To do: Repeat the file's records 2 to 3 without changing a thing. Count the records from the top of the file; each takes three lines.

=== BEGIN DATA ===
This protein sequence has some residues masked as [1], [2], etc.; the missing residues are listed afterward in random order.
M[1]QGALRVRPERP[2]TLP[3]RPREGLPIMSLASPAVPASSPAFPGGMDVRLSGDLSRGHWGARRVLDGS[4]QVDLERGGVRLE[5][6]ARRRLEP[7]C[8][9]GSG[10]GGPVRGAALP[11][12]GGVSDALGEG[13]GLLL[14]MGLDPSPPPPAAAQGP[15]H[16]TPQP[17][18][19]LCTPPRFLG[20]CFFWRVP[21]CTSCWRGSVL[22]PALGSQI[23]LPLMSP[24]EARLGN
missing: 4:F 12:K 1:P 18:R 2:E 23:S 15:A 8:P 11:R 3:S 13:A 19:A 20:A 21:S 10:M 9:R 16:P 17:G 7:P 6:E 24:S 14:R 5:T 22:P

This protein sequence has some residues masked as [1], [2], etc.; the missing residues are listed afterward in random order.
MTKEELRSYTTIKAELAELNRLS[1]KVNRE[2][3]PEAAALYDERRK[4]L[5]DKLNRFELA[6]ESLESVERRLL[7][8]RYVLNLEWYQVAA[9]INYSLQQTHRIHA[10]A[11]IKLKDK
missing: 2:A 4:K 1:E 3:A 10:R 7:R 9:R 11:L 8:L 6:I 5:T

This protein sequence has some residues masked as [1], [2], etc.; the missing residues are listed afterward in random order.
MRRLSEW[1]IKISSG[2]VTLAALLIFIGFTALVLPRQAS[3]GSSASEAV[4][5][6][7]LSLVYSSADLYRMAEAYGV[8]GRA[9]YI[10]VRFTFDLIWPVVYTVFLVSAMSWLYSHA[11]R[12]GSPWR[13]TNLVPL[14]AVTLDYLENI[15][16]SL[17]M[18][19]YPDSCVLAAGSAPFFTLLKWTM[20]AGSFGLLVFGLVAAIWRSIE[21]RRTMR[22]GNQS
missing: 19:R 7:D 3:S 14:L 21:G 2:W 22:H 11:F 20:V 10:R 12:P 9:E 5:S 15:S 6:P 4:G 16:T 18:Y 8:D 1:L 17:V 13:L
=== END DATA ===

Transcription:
This protein sequence has some residues masked as [1], [2], etc.; the missing residues are listed afterward in random order.
MTKEELRSYTTIKAELAELNRLS[1]KVNRE[2][3]PEAAALYDERRK[4]L[5]DKLNRFELA[6]ESLESVERRLL[7][8]RYVLNLEWYQVAA[9]INYSLQQTHRIHA[10]A[11]IKLKDK
missing: 2:A 4:K 1:E 3:A 10:R 7:R 9:R 11:L 8:L 6:I 5:T

This protein sequence has some residues masked as [1], [2], etc.; the missing residues are listed afterward in random order.
MRRLSEW[1]IKISSG[2]VTLAALLIFIGFTALVLPRQAS[3]GSSASEAV[4][5][6][7]LSLVYSSADLYRMAEAYGV[8]GRA[9]YI[10]VRFTFDLIWPVVYTVFLVSAMSWLYSHA[11]R[12]GSPWR[13]TNLVPL[14]AVTLDYLENI[15][16]SL[17]M[18][19]YPDSCVLAAGSAPFFTLLKWTM[20]AGSFGLLVFGLVAAIWRSIE[21]RRTMR[22]GNQS
missing: 19:R 7:D 3:S 14:L 21:G 2:W 22:H 11:F 20:V 10:R 12:P 9:E 5:S 15:S 6:P 4:G 16:T 18:Y 8:D 1:L 17:V 13:L